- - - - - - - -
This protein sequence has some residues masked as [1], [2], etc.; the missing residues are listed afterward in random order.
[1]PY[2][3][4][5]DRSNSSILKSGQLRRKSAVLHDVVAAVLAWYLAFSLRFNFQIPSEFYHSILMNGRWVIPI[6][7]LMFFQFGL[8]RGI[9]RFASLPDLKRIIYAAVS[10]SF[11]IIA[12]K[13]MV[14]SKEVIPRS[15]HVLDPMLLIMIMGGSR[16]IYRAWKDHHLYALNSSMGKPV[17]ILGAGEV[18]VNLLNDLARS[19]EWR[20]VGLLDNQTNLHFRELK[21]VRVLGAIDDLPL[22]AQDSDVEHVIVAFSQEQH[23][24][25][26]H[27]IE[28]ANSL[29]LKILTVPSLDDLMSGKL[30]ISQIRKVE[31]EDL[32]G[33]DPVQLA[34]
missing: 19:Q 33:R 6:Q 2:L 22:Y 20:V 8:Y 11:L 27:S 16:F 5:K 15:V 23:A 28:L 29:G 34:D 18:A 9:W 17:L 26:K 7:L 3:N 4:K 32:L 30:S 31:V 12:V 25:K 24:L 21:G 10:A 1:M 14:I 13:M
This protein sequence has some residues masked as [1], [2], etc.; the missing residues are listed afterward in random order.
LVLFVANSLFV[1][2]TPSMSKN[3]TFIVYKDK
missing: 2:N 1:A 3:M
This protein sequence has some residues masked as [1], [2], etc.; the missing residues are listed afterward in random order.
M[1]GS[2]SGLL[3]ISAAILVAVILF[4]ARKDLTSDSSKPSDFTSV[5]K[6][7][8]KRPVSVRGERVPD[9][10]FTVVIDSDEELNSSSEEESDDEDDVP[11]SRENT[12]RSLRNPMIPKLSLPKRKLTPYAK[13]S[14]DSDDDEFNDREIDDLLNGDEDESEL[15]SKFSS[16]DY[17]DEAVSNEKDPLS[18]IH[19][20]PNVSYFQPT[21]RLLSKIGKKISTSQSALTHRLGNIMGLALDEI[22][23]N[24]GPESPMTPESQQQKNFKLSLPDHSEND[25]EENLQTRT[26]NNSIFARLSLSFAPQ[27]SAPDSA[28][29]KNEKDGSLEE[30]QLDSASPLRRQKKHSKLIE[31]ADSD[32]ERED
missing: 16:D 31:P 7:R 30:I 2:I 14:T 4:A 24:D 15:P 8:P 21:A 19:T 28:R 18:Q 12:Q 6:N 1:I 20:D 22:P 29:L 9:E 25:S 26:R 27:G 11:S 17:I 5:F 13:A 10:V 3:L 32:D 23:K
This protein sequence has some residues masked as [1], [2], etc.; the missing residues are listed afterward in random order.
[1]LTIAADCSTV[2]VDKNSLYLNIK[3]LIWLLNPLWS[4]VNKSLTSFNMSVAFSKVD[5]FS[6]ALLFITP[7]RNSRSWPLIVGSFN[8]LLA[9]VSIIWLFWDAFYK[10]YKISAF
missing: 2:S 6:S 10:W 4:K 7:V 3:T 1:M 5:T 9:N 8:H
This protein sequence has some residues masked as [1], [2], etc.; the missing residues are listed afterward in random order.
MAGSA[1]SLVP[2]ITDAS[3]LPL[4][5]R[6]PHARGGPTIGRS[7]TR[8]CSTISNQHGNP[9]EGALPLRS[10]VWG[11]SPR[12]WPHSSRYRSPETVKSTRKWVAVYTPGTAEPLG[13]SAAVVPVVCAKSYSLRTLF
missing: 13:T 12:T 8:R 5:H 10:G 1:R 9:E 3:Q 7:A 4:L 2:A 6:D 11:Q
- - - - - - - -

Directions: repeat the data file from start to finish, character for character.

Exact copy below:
This protein sequence has some residues masked as [1], [2], etc.; the missing residues are listed afterward in random order.
[1]PY[2][3][4][5]DRSNSSILKSGQLRRKSAVLHDVVAAVLAWYLAFSLRFNFQIPSEFYHSILMNGRWVIPI[6][7]LMFFQFGL[8]RGI[9]RFASLPDLKRIIYAAVS[10]SF[11]IIA[12]K[13]MV[14]SKEVIPRS[15]HVLDPMLLIMIMGGSR[16]IYRAWKDHHLYALNSSMGKPV[17]ILGAGEV[18]VNLLNDLARS[19]EWR[20]VGLLDNQTNLHFRELK[21]VRVLGAIDDLPL[22]AQDSDVEHVIVAFSQEQH[23][24][25][26]H[27]IE[28]ANSL[29]LKILTVPSLDDLMSGKL[30]ISQIRKVE[31]EDL[32]G[33]DPVQLA[34]
missing: 19:Q 33:R 6:Q 2:L 22:Y 20:V 8:Y 11:L 27:S 16:F 5:K 15:V 23:A 28:L 29:G 34:D 18:A 9:W 17:L 26:K 7:L 3:N 4:K 32:L 30:S 31:V 12:V 25:K 24:L 21:G 10:A 1:M 14:I 13:M
This protein sequence has some residues masked as [1], [2], etc.; the missing residues are listed afterward in random order.
LVLFVANSLFV[1][2]TPSMSKN[3]TFIVYKDK
missing: 2:N 1:A 3:M
This protein sequence has some residues masked as [1], [2], etc.; the missing residues are listed afterward in random order.
M[1]GS[2]SGLL[3]ISAAILVAVILF[4]ARKDLTSDSSKPSDFTSV[5]K[6][7][8]KRPVSVRGERVPD[9][10]FTVVIDSDEELNSSSEEESDDEDDVP[11]SRENT[12]RSLRNPMIPKLSLPKRKLTPYAK[13]S[14]DSDDDEFNDREIDDLLNGDEDESEL[15]SKFSS[16]DY[17]DEAVSNEKDPLS[18]IH[19][20]PNVSYFQPT[21]RLLSKIGKKISTSQSALTHRLGNIMGLALDEI[22][23]N[24]GPESPMTPESQQQKNFKLSLPDHSEND[25]EENLQTRT[26]NNSIFARLSLSFAPQ[27]SAPDSA[28][29]KNEKDGSLEE[30]QLDSASPLRRQKKHSKLIE[31]ADSD[32]ERED
missing: 16:D 31:P 7:R 30:I 2:I 14:T 4:A 24:D 15:P 8:P 21:A 19:T 28:R 18:Q 12:Q 6:N 1:I 20:D 22:P 29:L 9:E 25:S 26:R 27:G 11:S 17:I 5:F 13:A 10:V 3:L 32:D 23:K
This protein sequence has some residues masked as [1], [2], etc.; the missing residues are listed afterward in random order.
[1]LTIAADCSTV[2]VDKNSLYLNIK[3]LIWLLNPLWS[4]VNKSLTSFNMSVAFSKVD[5]FS[6]ALLFITP[7]RNSRSWPLIVGSFN[8]LLA[9]VSIIWLFWDAFYK[10]YKISAF
missing: 2:S 6:S 10:W 4:K 7:V 3:T 1:M 5:T 9:N 8:H
This protein sequence has some residues masked as [1], [2], etc.; the missing residues are listed afterward in random order.
MAGSA[1]SLVP[2]ITDAS[3]LPL[4][5]R[6]PHARGGPTIGRS[7]TR[8]CSTISNQHGNP[9]EGALPLRS[10]VWG[11]SPR[12]WPHSSRYRSPETVKSTRKWVAVYTPGTAEPLG[13]SAAVVPVVCAKSYSLRTLF
missing: 13:T 12:T 8:R 5:H 10:G 1:R 9:E 3:Q 7:A 4:L 2:A 6:D 11:Q